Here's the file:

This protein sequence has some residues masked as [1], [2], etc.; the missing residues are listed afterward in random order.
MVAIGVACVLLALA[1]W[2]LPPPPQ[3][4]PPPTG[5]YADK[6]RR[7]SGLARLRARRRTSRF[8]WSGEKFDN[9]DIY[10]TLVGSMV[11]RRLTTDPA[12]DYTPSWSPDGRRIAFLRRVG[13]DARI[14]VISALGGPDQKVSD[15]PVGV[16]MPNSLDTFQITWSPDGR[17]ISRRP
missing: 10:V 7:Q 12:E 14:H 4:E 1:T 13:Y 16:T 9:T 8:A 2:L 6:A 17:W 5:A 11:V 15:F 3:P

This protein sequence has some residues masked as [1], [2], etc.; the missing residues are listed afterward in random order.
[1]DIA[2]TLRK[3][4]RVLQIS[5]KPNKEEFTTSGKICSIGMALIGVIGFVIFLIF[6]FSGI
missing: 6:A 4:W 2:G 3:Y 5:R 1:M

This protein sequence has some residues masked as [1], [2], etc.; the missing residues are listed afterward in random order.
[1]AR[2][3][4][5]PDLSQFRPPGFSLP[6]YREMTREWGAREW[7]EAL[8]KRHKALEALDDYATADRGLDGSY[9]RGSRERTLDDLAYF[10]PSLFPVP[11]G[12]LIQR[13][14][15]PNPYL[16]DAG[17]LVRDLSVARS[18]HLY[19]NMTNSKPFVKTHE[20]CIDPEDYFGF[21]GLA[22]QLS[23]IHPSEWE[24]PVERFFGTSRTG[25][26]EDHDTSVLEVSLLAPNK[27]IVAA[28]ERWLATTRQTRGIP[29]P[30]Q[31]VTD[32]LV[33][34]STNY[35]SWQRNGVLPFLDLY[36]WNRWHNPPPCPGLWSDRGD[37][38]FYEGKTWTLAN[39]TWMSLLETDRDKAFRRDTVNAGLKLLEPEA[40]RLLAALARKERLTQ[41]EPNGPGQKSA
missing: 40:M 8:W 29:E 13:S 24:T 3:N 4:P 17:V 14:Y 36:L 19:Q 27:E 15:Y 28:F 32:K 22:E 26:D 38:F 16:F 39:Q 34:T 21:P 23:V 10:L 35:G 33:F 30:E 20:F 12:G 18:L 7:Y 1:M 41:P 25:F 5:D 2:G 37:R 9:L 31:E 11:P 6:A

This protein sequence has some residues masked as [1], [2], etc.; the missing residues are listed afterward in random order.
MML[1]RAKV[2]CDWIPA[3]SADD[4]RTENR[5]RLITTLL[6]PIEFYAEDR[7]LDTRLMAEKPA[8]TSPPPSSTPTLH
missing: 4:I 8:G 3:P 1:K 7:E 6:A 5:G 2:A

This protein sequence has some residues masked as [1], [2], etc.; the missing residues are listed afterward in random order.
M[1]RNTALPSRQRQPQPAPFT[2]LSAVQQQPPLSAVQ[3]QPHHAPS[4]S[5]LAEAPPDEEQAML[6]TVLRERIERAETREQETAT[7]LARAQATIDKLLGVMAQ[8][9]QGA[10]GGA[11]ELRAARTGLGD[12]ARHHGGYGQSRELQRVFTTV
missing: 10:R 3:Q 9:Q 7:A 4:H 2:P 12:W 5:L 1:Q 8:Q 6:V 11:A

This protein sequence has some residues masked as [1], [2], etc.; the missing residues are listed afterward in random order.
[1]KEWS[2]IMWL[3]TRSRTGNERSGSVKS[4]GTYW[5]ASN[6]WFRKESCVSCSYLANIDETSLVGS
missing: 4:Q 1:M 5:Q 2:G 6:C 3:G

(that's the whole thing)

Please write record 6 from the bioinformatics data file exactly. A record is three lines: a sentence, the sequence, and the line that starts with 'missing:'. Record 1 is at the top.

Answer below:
This protein sequence has some residues masked as [1], [2], etc.; the missing residues are listed afterward in random order.
[1]KEWS[2]IMWL[3]TRSRTGNERSGSVKS[4]GTYW[5]ASN[6]WFRKESCVSCSYLANIDETSLVGS
missing: 4:Q 1:M 5:Q 2:G 6:C 3:G